6.) 198.134.190.70 /28

    1. Find the Subnet = 198.134.190.64
    2. Find the 1st Usable Host = 198.134.190.65
    3. Find the Last Usable Host = 198.134.190.78
    4. Find the Broadcast Address = 198.134.190.79

    7.) 47.165.237.34 /21

    1. Find the Subnet = 47.165.232.0
    2. Find the 1st Usable Host = 47.165.232.1
    3. Find the Last Usable Host = 47.165.239.254
    4. Find the Broadcast Address = 47.165.239.255

    8.) Is Ip address 79.246.255.1 with a subnet mask 255.224.0.0 a valid host ip address?

    Yes. It falls in the 79.224.0.0 subnet and is a valid host ip address.

    9.) 107.30.205.80 255.255.255.240

    1. Find the Subnet = 107.30.205.80
    2. Find the 1st Usable Host = 107.30.205.81
    3. Find the Last Usable Host = 107.30.205.94
    4. Find the Broadcast Address = 107.30.205.95

    10.) Is 193.43.65.127 with a 255.255.255.192 mask a vaild Host IP address?

    No. 193.43.65.127 is the broadcast address for the 193.43.65.64 subnet.
     
    Certifications: CCNA, A+, N+, MCSE 4.0, CCA
    WIP: CCDA, CCNP, Cisco Firewall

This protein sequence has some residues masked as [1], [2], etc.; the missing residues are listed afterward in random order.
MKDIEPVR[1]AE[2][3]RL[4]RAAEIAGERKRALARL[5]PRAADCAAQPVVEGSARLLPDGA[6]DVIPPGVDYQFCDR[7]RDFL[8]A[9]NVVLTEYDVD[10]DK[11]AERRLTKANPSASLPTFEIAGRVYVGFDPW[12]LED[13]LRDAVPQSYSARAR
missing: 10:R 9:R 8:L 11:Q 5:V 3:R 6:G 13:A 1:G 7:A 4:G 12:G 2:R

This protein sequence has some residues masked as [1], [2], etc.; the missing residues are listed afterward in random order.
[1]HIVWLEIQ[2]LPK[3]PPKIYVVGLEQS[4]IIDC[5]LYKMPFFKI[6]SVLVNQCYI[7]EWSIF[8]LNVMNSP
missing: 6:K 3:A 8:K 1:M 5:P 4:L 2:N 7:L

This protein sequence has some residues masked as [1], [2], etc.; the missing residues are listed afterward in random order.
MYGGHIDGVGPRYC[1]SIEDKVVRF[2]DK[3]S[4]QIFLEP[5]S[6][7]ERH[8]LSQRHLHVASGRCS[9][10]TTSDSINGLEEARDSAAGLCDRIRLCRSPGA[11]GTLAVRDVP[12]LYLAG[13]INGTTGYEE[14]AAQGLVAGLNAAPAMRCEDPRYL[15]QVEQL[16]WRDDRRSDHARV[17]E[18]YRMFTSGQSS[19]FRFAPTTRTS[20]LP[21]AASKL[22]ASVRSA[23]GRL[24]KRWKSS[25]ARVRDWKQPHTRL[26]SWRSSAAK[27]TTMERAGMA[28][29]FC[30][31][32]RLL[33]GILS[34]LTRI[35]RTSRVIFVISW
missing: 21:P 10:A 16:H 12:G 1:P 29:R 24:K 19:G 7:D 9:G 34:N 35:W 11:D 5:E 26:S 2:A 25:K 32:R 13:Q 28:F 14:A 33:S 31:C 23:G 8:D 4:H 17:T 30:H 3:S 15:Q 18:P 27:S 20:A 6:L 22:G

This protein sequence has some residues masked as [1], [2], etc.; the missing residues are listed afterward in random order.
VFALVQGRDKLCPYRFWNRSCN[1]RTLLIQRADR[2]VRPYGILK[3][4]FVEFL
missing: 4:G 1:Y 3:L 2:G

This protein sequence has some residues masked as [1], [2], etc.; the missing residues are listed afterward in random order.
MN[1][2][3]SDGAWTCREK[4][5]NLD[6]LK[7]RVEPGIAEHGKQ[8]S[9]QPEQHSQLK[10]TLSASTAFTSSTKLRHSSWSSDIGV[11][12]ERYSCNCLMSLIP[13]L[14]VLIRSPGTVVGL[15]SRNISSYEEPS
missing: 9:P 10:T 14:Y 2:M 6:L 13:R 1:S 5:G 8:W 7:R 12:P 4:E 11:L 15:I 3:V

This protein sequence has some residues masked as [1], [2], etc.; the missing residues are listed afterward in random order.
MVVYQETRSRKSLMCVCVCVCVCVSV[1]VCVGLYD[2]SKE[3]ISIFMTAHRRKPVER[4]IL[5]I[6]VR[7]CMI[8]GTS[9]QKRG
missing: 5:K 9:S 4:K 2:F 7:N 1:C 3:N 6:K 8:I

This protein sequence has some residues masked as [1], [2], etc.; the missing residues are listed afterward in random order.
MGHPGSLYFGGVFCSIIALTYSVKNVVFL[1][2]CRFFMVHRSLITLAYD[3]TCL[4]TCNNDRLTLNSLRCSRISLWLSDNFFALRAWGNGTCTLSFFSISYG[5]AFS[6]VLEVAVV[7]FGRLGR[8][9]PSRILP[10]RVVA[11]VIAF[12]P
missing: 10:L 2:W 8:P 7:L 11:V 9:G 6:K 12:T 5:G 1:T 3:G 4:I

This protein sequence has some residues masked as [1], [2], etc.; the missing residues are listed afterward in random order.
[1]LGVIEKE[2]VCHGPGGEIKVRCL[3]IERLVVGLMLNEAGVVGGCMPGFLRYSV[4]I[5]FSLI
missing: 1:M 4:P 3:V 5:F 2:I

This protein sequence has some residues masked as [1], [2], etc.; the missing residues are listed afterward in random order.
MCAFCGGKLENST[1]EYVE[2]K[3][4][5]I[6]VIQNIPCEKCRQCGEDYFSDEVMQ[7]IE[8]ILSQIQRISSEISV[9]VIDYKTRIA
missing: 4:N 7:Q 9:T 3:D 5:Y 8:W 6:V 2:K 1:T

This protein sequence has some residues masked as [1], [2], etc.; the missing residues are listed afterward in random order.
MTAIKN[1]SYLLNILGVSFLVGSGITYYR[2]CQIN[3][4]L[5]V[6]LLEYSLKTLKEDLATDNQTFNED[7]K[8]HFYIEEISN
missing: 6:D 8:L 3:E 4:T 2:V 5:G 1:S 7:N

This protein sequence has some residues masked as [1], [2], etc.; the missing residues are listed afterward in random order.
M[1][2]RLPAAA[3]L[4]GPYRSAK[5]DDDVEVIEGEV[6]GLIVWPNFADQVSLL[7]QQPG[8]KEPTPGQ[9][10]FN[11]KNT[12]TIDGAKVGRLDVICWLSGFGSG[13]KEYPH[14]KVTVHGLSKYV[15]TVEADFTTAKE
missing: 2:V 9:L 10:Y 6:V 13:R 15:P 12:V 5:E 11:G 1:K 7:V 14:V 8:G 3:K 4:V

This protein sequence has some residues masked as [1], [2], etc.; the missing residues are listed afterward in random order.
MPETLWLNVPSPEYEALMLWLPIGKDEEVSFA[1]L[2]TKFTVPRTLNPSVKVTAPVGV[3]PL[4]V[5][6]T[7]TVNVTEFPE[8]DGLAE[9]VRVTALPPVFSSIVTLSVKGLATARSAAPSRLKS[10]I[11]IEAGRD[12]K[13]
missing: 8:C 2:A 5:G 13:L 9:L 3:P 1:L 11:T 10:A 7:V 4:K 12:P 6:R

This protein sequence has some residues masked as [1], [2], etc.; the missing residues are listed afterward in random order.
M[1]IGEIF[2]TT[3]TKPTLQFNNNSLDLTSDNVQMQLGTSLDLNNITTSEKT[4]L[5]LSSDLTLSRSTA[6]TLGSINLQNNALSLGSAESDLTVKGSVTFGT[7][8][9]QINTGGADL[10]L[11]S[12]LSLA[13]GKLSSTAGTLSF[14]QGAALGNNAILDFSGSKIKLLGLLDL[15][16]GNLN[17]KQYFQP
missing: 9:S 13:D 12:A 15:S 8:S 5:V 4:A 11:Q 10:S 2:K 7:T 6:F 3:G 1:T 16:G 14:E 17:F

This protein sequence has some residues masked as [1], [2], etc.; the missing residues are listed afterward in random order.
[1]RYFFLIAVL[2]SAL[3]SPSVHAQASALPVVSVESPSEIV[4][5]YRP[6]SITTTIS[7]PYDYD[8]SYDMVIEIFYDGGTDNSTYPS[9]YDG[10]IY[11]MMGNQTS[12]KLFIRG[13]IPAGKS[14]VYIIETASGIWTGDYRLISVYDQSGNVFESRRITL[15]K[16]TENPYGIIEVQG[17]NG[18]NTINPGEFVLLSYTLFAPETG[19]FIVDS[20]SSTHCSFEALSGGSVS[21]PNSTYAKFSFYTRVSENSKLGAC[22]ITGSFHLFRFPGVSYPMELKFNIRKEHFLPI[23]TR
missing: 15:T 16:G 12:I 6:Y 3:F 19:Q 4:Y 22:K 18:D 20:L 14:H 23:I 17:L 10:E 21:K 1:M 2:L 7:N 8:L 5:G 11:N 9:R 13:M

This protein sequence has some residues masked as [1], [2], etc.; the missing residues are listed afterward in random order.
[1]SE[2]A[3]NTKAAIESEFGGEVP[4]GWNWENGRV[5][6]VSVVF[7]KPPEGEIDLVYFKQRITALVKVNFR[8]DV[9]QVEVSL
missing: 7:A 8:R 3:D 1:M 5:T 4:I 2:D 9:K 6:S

7. NetEyeBall

    NetEyeBall Kilobyte Poster

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    Here is Test 2. A bit smaller since I didn't have too much time to write a larger one..Answers posted tomorrow...:D

    Subnetting Practice Work:

    1. Find the Subnet
    2. Find the 1st Usable Host
    3. Find the Last Usable Host
    4. Find the Broadcast Address

    OR

    You will be asked if the IP Address is a valid Host address or a valid Host address for a

    particular Subnet.

    For Example:

    124.59.10.1 /10

    1. Find the Subnet = 124.0.0.0
    2. Find the 1st Usable Host = 124.0.0.1
    3. Find the Last Usable Host = 124.63.255.254
    4. Find the Broadcast Address = 124.63.255.255

    1.) 157.129.136.141 255.255.255.224

    2.) 44.204.221.73 /27

    3.) 181.39.102.219 255.255.128.0

    4.) 145.177.71.142 255.255.254.0

    5.) Host 215.83.56.220 /27 can't ping Host 215.83.56.225 /27. The newly hired Network Admin can't figure out why since they both have the same /27 subnet mask. Whats wrong?
     
    Certifications: CCNA, A+, N+, MCSE 4.0, CCA
    WIP: CCDA, CCNP, Cisco Firewall
  8. hbroomhall

    hbroomhall Petabyte Poster Gold Member

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    Oops! :oops:

    Yes - very good. Made you think hard, and there were some nice 'misdirections'!

    Thanks!

    Harry.
     
    Certifications: ECDL A+ Network+ i-Net+
    WIP: Server+
  9. hbroomhall

    hbroomhall Petabyte Poster Gold Member